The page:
Considering the news about the prisoners, it could well appear that virtually all those who have been detained since the elections are from the Reformists' camp. More than anything else, it is the volume of news about detained Reformists, propagated by the media close to their camp, that has swayed public opinion. Close to a thousand people have been arrested in street skirmishes, but we have heard about only the prominent Reformist figures, the politicians, journalists, and activists among them. By contrast, no one has been able to offer an accurate picture of the political identities of most of the others who have been imprisoned, and they go largely ignored. The reasons that we are unaware of the political stance of most of the detainees and those murdered during the demonstrations and afterward include their lack of access to the media and fear for their families. As a result, unlike the Reformists, there is little discussion of them in the Western media.
This fact has enabled the Reformists to induce the majority of the people into its philosophical sphere and thus encouraged them to believe it is fitting to take ownership of the people's slogans. Compared to the figures associated with other opposition groups, inside and outside the nation, Moussavi and Karoubi are the most widely admired, thus able to direct events and mobilize social forces for the protest movement.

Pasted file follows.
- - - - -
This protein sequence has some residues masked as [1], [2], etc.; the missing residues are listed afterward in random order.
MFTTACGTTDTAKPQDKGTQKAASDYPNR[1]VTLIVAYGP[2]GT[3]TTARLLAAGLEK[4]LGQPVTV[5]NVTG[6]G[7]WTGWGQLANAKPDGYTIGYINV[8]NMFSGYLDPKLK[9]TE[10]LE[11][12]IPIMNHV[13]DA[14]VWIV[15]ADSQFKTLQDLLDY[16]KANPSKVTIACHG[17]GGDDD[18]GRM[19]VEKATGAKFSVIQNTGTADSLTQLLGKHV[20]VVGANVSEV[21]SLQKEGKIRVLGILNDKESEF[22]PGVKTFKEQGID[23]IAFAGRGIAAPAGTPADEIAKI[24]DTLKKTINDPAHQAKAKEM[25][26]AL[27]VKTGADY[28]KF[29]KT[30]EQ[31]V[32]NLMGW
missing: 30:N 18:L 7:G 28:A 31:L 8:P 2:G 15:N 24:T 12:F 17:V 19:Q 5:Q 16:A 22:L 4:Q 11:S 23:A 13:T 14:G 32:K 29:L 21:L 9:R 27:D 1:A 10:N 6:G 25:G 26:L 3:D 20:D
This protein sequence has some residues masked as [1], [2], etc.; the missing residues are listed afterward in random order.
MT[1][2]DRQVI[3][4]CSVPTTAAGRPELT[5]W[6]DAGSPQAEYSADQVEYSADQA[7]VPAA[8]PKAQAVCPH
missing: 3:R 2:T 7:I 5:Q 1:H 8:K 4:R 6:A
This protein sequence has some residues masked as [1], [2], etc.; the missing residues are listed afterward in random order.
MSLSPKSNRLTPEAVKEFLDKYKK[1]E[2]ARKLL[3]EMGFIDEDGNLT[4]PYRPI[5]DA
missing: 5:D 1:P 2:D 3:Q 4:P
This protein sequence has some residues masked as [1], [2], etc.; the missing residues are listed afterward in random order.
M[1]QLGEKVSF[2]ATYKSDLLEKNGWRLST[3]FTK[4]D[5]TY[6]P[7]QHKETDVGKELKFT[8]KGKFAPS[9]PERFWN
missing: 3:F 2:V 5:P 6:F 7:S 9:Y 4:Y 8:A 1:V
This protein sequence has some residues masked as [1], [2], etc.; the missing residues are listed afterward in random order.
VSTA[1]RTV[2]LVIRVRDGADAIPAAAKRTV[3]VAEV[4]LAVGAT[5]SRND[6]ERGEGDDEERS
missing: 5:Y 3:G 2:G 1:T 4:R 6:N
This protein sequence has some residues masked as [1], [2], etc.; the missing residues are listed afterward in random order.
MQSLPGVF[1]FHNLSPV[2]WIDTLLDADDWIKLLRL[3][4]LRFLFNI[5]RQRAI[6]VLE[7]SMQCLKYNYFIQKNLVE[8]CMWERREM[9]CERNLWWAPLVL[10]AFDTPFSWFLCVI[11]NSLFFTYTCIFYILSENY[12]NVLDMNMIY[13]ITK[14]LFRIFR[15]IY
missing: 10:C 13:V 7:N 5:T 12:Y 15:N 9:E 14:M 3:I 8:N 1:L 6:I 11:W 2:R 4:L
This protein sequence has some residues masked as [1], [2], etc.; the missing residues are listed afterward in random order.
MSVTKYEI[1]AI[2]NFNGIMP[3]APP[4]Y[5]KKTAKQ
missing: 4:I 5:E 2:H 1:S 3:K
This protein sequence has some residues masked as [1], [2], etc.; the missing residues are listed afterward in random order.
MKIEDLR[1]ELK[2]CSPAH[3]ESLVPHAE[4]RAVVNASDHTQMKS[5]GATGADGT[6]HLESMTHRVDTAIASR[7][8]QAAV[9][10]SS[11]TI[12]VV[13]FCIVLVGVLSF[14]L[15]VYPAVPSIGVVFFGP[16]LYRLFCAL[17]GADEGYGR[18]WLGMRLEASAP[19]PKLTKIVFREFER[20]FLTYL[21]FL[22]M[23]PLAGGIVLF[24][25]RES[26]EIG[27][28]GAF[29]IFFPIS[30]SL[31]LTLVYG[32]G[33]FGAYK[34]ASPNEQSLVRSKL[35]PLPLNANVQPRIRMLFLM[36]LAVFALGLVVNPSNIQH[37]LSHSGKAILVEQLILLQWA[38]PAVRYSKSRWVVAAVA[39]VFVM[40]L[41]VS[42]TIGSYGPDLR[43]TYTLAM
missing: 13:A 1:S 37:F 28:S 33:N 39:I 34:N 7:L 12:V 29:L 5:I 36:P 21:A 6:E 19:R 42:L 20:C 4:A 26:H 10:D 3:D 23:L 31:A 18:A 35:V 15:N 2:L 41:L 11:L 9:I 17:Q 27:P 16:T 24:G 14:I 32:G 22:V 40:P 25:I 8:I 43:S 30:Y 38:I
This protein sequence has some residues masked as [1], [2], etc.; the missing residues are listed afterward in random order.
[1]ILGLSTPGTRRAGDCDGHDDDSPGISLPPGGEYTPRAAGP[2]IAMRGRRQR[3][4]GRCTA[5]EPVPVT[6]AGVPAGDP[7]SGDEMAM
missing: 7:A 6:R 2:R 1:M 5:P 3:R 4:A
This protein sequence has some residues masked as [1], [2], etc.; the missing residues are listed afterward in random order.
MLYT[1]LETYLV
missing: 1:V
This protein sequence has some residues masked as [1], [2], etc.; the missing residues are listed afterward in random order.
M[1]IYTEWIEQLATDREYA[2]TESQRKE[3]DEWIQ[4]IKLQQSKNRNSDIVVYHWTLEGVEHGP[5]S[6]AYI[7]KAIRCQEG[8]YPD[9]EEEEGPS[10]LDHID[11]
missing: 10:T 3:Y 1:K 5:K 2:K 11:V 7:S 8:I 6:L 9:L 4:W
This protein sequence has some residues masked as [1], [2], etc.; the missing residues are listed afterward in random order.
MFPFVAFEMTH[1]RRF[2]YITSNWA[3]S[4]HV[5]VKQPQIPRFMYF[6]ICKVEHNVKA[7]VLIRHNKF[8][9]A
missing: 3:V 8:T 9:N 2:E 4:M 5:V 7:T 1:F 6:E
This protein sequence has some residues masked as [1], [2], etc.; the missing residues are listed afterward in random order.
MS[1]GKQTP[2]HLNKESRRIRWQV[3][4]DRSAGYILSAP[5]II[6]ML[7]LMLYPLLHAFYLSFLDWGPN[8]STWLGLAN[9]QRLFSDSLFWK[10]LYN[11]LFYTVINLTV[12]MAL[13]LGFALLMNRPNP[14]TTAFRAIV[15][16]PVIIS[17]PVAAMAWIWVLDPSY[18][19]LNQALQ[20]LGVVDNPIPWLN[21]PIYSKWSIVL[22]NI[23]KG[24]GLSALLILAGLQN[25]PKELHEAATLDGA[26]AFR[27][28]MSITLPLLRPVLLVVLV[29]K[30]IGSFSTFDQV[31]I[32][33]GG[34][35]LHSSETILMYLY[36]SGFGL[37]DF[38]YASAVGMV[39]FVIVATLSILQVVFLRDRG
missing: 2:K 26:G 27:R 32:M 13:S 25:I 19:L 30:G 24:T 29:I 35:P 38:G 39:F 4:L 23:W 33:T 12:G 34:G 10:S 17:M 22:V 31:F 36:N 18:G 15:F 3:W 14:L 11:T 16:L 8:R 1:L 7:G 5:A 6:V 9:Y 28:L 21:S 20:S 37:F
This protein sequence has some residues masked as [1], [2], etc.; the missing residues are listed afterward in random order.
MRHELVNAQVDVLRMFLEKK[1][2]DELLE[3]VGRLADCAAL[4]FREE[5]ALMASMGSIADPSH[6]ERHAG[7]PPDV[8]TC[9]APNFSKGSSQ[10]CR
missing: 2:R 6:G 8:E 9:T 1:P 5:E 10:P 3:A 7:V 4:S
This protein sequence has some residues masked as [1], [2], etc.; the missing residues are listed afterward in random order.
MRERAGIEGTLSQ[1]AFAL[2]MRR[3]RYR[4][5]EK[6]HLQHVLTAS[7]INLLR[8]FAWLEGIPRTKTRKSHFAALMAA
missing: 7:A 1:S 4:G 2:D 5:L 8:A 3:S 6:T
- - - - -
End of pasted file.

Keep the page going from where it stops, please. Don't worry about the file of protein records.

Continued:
Referendum through Divisive Spectacles
There are more than a few who consider the adoration expressed by Moussavi's supporters as all too similar to that of those who would sit amorously around Ayatollah Khomeini's pulpit. Thus, they fear the re-creation of a fundamentalist regime that will have few substantial differences with the current Islamic Republic. On the other side, followers of Moussavi and Karoubi claim that the censure of dissident slogans is a strategy for safely guiding the Movement to victory. Once that victory is achieved, they say, all the demands of the people, including the transparent investigation and demystification of the holocaust of the 1980s, will be addressed.
People have accepted this strategy based on their trust in the leaders of the Movement and the belief that their demands will be met when victory is achieved. They have come to believe that they will get to participate in a referendum to choose between an "Iranian Republic" and an "Islamic Republic." Whether the Movement's leaders actually share this vision, held by so many of those they would mobilize, is the question.
Could it be that, upon victory, the dissident movement being directed by the Reformists will actually hold a referendum in which supporters of Ahmadinejad's government, monarchists, workers' communist parties, the MKO, and all the Iranian political groups inside and outside the country will be present? Can we honestly assume that the Iranian people will have a multiple-choice referendum? In light of Mossavi's declaration, "Our victory will not mean anyone's defeat," can we truly hope for a full referendum, covering all of the rights for which Iranian citizens are currently struggling? The censure of people's demands and their slogans, through which they voice their vision, insinuates a different image of such a referendum, one in which it is difficult to discern how many of the hopes of today's popular opposition will be considered indispensable.
Until recently, Reza Valizadeh worked at state broadcaster Seda va Sima. He participated in every demonstration before having to flee Iran. This article first appeared in Farsi at Tehran Review.